Friday, January 23, 2009

Self Esteem Myths

Low self esteem is a term I find to be unhelpful. To me, it implies one can do something or have something done for him/her to raise self esteem from low to high. Though it tortures me to say, I cannot help my son who despises himself. After living his entire 13 years on earth with us, he still clings to the rejection he experienced from his birth parents and holds me in particular responsible and at bay. If he were a fancy tea cup, I could keep filling him with praise of his many accomplishments and talents, but his delicate broken vessel leaks like a sieve.

Why? Self esteem has always and will forever come from within. No outside source can provide it. No counselor, mom, dad, friend, relative, pastor, boss, enemy delivers self esteem to the inside of another person. It's either there, or it isn't. There nothing more difficult than watching a child not being able to heal.

My son spends his day spreading chaos and doesn't have the slightest idea how to stop himself. Here's one way he wreaks havoc: he incessantly chatters and interrupts anyone in a ten foot range about how very important he is to every conversation and situation. He's searching desperately for the affirmation he does not possess inside. This empty self-important talk frustrates and inflames those close to the source, especially his brothers and sister. He's the king of one-up-manship. My days at home with him are spent keeping the boy at bay from building conflict with others. However, he perceives himself to “be in trouble” when I ask him to stay in the same room with me or go to his room to deescalate an intense situation he's ignited.

Those outside our family tend to feel sorry for him, because he must not “get what he needs from home” to have such sob stories. He outright tells people he just met, “I'm 13 and my mom and dad never let me fill in the blank,but they let my brothers do it all the time.” Buck and I are made out to be Cinderella's wicked step parents in his untrusting brain.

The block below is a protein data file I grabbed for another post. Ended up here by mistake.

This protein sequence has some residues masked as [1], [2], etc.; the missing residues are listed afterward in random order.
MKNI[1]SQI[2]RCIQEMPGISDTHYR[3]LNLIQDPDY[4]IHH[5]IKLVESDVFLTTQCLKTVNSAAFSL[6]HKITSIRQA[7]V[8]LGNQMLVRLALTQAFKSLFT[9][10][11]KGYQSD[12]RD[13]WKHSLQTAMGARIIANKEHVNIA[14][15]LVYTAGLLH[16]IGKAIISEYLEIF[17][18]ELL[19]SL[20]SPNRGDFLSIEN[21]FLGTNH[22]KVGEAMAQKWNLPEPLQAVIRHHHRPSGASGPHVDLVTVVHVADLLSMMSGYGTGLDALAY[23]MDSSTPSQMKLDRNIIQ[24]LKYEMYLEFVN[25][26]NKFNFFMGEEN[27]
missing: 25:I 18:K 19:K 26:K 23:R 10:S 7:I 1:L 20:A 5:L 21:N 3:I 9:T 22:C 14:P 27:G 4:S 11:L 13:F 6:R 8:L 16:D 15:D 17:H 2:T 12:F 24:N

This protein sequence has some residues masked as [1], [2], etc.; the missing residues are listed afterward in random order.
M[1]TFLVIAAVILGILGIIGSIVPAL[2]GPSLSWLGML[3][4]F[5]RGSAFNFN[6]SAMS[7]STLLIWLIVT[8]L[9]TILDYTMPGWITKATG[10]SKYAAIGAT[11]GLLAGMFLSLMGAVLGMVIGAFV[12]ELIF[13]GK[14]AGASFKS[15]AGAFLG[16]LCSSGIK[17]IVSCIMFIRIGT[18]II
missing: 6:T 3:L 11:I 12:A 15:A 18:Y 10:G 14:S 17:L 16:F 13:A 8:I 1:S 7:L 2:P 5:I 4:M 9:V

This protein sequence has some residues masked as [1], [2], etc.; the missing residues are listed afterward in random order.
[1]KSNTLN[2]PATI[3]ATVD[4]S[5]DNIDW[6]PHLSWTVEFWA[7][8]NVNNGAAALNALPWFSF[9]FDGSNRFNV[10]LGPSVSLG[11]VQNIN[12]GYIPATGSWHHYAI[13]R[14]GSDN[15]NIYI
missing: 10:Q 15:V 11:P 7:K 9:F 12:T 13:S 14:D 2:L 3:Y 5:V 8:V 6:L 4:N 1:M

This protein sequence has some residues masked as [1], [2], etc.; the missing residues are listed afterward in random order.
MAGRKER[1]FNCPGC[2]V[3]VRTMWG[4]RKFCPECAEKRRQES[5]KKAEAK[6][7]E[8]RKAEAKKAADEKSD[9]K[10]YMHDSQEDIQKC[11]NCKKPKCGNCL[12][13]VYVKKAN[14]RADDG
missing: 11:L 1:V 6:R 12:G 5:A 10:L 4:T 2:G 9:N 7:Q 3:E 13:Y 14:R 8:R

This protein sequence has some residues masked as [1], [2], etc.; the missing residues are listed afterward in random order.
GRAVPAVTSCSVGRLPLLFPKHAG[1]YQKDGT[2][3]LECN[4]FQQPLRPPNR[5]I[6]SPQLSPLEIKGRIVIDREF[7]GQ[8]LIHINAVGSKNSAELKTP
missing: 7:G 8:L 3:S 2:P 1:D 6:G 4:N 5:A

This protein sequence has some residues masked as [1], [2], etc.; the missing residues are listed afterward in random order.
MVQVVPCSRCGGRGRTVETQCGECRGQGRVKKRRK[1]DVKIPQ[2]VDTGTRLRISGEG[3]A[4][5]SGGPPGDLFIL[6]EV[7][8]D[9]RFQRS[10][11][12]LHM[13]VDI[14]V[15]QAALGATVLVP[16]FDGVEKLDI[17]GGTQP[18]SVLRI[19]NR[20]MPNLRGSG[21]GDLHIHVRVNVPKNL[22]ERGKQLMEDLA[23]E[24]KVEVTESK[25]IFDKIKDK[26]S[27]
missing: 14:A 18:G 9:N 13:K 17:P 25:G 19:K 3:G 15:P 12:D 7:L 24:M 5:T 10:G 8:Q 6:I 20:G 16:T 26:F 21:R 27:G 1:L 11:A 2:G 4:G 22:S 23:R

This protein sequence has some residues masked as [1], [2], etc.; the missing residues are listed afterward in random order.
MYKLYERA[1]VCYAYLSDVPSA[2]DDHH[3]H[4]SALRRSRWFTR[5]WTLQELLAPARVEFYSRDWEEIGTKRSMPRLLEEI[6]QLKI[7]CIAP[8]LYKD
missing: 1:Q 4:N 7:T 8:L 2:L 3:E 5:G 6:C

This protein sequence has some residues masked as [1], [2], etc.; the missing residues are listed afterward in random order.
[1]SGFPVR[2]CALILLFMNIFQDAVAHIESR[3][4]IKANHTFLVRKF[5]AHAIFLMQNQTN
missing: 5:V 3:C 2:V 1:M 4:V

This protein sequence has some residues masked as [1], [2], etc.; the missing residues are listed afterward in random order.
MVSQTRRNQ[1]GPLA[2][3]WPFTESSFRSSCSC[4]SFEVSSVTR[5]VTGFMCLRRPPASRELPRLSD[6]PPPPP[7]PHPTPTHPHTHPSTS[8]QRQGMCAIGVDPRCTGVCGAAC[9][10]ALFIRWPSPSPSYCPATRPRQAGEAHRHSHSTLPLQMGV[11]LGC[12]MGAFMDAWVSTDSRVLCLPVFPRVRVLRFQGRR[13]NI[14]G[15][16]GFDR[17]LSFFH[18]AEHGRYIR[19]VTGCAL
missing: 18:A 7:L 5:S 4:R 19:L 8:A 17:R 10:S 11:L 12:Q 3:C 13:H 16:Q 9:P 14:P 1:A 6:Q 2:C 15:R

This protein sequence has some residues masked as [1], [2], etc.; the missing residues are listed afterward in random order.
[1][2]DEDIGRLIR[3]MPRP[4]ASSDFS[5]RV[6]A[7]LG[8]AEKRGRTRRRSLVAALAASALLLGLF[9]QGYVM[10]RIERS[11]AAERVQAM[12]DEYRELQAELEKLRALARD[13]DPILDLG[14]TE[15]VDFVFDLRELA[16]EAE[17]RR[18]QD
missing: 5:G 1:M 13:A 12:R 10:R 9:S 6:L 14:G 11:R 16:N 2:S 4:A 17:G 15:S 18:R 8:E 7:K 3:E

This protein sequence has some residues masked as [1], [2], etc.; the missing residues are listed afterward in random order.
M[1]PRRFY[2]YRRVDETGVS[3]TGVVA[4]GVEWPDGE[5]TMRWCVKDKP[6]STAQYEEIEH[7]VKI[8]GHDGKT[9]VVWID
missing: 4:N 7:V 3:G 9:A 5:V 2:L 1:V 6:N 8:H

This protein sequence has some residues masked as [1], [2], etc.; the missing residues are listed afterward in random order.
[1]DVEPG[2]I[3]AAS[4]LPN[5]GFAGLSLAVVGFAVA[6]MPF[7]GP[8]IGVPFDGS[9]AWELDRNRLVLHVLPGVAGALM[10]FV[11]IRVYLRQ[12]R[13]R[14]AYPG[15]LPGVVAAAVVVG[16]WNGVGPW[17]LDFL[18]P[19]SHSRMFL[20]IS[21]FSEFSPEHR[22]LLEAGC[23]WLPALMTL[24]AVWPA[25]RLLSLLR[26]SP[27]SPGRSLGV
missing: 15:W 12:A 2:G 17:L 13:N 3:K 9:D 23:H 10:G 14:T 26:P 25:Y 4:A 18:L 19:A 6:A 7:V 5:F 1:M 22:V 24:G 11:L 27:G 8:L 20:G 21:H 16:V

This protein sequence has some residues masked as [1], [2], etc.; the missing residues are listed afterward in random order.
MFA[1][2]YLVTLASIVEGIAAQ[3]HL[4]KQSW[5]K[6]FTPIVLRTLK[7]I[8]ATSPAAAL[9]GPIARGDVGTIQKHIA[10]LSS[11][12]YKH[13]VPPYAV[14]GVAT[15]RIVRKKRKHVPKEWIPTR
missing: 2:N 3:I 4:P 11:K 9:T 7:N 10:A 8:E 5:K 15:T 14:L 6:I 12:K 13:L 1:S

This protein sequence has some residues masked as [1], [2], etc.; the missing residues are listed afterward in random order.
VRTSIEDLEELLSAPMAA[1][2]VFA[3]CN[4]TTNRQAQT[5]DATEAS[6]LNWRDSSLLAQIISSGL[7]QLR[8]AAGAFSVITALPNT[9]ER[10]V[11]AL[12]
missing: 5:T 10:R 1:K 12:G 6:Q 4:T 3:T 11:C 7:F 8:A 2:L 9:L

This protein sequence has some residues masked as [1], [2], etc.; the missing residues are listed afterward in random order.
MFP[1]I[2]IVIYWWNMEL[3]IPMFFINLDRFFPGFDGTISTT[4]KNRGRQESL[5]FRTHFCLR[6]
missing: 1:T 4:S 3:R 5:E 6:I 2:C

After the death of his friend in October, our son suddenly stopped the chatter and chaos for two entire months. He became peaceful, centered, serious about trusting me. I felt like finally he'd come to understand he did not have to self-protect but could be completely open to our family's love. I could breathe deeply that his life would take the turn we all needed it to for the better.

Then one day in mid-December, my oldest son, Peace, came home totally stressed from an injustice at school during finals week. Peace began nipping and biting everyone at home with his misplaced frustration, and I began clumsily grasping at straws to reign in all his bad karma. For two days I did something I have been endeavoring to abstain from since July- I argued with Peace. In retrospect, I shoulda let the consequences play out from his stinky choices, but instead I let my lower self take over and pronounced, “You are a fool and an idiot if you think...” Immediately, my other son with no self esteem reacted with, “If you are going to call names of Peace like fool and idiot then I certainly will not ever trust you again.” And he hasn't. He instantly flew back in full swing self-important chatter and bedlam. I hoped it was a bump in the road, and I all out apologized in front of him to Peace. It wasn't a bump- it's back to the self protective lifestyle for over a month now.